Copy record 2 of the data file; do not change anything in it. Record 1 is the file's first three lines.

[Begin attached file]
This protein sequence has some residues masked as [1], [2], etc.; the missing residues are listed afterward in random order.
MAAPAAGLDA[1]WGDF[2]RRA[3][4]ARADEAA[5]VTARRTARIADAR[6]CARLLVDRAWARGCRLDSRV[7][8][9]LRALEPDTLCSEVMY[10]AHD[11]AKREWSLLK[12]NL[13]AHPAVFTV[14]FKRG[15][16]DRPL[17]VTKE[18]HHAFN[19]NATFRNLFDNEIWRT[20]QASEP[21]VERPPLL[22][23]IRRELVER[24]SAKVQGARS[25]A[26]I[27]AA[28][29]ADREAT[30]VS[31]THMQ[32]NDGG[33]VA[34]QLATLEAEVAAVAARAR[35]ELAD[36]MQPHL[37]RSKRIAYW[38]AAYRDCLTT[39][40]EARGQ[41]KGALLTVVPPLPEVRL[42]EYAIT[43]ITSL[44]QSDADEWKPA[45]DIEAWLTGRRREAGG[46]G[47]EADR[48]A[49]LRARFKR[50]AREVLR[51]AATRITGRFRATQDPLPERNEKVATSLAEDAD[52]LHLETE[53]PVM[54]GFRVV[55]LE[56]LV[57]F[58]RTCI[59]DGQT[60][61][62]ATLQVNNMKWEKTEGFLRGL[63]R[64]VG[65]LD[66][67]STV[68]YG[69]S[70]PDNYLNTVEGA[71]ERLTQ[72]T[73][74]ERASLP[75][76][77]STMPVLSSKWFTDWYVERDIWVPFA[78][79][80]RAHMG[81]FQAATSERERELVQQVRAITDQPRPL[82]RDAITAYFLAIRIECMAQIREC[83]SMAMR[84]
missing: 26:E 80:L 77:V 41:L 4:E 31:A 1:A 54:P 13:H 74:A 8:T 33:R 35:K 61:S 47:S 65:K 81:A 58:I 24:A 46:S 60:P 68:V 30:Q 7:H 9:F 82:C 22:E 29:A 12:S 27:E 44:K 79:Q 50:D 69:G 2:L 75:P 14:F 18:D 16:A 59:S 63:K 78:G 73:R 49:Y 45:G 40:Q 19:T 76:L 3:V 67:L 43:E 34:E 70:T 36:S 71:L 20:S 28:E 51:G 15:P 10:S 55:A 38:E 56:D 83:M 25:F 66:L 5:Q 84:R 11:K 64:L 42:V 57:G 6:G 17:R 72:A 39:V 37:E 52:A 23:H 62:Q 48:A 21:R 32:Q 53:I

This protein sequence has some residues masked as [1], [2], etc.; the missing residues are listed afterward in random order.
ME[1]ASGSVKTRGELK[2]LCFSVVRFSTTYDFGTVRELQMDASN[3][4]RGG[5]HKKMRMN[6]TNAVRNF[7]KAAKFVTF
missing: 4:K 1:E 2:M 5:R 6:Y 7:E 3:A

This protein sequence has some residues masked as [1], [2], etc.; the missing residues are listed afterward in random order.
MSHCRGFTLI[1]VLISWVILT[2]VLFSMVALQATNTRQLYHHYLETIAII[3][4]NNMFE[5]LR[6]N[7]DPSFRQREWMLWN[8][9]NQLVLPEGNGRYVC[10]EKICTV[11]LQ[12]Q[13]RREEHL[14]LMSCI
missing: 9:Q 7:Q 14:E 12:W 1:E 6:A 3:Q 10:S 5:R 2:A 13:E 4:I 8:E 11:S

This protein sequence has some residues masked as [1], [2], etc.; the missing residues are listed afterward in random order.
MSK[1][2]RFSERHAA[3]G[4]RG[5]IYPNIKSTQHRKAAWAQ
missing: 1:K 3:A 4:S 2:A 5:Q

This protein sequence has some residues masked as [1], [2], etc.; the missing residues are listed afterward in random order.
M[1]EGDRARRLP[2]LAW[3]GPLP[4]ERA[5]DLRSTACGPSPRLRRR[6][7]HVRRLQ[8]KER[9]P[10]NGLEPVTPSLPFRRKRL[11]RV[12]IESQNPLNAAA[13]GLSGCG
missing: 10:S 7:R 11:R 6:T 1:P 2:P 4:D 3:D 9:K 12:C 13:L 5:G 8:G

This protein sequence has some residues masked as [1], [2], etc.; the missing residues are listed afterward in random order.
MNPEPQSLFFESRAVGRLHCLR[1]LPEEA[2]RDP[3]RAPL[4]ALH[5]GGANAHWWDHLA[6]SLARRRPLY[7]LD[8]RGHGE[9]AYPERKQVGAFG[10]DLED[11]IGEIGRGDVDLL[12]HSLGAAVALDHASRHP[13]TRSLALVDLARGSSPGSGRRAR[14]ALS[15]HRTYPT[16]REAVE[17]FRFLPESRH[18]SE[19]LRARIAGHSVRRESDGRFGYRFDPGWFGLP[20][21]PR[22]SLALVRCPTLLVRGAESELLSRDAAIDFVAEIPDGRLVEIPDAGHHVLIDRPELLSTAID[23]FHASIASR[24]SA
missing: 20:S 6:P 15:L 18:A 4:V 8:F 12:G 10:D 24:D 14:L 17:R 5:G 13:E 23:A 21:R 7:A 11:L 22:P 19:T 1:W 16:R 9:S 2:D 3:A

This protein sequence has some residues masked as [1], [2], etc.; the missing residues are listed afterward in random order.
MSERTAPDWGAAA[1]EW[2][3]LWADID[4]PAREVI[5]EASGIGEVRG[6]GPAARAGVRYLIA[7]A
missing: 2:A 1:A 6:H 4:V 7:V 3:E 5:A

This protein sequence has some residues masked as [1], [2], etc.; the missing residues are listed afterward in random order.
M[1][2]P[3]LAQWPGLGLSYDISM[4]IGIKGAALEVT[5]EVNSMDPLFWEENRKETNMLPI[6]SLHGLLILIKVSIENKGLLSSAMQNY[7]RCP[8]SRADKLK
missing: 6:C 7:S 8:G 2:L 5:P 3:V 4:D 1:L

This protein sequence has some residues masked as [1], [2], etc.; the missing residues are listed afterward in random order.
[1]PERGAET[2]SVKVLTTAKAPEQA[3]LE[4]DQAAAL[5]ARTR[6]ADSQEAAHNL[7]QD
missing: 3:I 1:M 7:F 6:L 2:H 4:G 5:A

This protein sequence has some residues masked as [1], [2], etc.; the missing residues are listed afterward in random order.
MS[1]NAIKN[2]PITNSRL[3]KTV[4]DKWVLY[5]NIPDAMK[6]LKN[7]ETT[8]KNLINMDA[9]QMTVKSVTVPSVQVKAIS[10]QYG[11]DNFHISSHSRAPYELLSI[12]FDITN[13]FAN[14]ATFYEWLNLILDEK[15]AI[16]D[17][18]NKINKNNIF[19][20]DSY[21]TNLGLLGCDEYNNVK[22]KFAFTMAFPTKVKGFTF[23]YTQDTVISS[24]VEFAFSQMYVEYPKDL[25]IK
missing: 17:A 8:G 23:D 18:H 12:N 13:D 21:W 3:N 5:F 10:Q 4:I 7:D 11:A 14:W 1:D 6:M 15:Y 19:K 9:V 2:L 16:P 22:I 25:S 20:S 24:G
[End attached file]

This protein sequence has some residues masked as [1], [2], etc.; the missing residues are listed afterward in random order.
ME[1]ASGSVKTRGELK[2]LCFSVVRFSTTYDFGTVRELQMDASN[3][4]RGG[5]HKKMRMN[6]TNAVRNF[7]KAAKFVTF
missing: 4:K 1:E 2:M 5:R 6:Y 7:E 3:A